Think "upper levels of ATC" getting the reports, not the individual controller.

More along the lines of "There are consistently RA's being FSAP'd at a certain location/departure/arrival"-- why? That would drive coordination with the FAA & ATC to implement a solution like greater separation/divergence to mitigate the threat in that particular area.

Having been in the airlines for over 25 years as a First Officer, Captain and Line Check Airman.... I (and the bubba's that I know) are pretty serious about filling out the FSAP's properly as that gives you the protection against certificate action. The online form takes at least 45 minutes and needs a lot of information-- most blocks are mandatory, so if you attempt to blow one off, you can't go forward with the submission.

I always teach "Minimal information on required company reports, confess your sins in detail on the FSAP's".

R.
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      02-20-2024, 05:22 AM   #2546
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Cal Fire (The California Department of Forestry and Fire Protection) is about to get some good reinforcements; Congress mandated that seven Coast Guard HC-130H Hercules be transferred to Cal Fire. It has taken some time to modify the aircraft for the task but they are on the way.
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      02-22-2024, 06:25 AM   #2547
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In the mid-1930s, Germany began construction of an aircraft carrier, the Graf Zeppelin. Accordingly, they needed carrier aircraft.

The Fieseler Fi 167 was a dive bomber designed for carrier use. Although it used the biplane layout, it was relatively fast (325 km/hr) and had a 1,000 kg bomb load. Very few were built, as construction of the carrier was delayed and then cancelled.

The aircraft complement of the German carrier was originally planned to be Messerschmitt Bf 109T carrier fighters and the Fi 167. As the project was delayed. Junkers Ju 87 dive bombers were added to the mix. In the end, only small numbers of carrier aircraft were built and never became operational.
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      02-22-2024, 06:29 AM   #2548
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Here's an impressive lineup of German F-104Gs. Germany was the largest customer for the Starfighter, with over 900 purchased for the air force and navy. F-104Gs were tasked with fighter missions and for delivery of nuclear weapons in the event that the Cold War turned hot.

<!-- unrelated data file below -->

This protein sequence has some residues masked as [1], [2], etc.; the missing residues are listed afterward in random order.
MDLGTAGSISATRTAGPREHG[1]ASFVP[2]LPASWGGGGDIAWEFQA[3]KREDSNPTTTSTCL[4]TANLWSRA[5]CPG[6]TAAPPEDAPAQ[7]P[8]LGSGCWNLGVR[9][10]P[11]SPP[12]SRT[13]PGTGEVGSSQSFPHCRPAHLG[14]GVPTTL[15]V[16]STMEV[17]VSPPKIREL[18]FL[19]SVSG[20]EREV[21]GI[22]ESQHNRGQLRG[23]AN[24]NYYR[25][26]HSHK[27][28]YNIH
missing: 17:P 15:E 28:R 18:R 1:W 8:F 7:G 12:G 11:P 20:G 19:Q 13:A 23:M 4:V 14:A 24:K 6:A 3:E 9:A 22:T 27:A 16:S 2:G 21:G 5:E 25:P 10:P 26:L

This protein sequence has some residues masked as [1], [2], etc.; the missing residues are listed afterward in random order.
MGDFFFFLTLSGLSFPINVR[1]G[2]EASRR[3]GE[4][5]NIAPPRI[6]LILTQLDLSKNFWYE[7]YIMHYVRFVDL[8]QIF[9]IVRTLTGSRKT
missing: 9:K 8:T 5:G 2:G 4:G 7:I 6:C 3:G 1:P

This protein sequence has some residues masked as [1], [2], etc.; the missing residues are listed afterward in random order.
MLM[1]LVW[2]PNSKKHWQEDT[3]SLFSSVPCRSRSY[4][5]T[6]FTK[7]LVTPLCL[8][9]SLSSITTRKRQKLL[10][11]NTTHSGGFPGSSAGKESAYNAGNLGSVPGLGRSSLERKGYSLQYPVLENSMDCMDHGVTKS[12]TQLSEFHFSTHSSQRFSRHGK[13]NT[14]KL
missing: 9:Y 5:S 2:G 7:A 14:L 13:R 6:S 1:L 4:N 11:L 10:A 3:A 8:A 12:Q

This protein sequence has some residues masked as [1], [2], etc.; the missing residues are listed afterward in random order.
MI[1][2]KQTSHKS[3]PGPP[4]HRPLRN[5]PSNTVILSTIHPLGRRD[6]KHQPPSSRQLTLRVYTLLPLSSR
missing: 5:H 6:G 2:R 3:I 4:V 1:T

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      02-22-2024, 06:44 AM   #2549
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Here's an impressive lineup of German F-104Gs.
Line-up of Marinefliegergeschwader 2 at Schleswig-Jagel AB in summer 1986.

Link:
http://www.916-starfighter.de/Large/...GEeggeline.htm

My dad was already back in Canada when this picture was taken. He loved the plane but didn't care about the mission. Turning a high speed interceptor into a low level ground support airplane killed a few pilots. Hence the nickname "Widowmaker". He used to say [jokingly] that it took three countries to make a turn and get on final.
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      02-22-2024, 06:57 AM   #2550
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Originally Posted by Lady Jane View Post
Turning a high speed interceptor into a low level ground support airplane killed a few pilots. Hence the nickname "Widowmaker".
Not a few planes have been (mis)used in that way. The F-104 may be the poster child.
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      02-22-2024, 08:23 AM   #2551
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Tomcat Thursday!

The F-14 Tomcat does not have folding wings as so many Navy carrier aircraft do. But it is critical to minimize the amount of space that each aircraft uses on crowded carrier decks. The Grumman engineers came up with a novel approach to this issue: The F-14's wing sweeps to a maximum of 68 degrees in flight. However, there is an oversweep function that allows an F-14 on the ground to sweep its wings to 75 degrees, thereby minimizing the width. This is an F-14 of VF-2 'Bounty Hunters' on a carrier elevator illustrating the oversweep.
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Quote:
Originally Posted by Lady Jane View Post
Turning a high speed interceptor into a low level ground support airplane killed a few pilots. Hence the nickname "Widowmaker".
I thought that they called the F-104 the widowmaker because of its downward-firing ejection seats? When a pilot needed to punch out when close to the ground, they were supposed to roll the plane upside-down so that the ejector seat would throw them upwards.....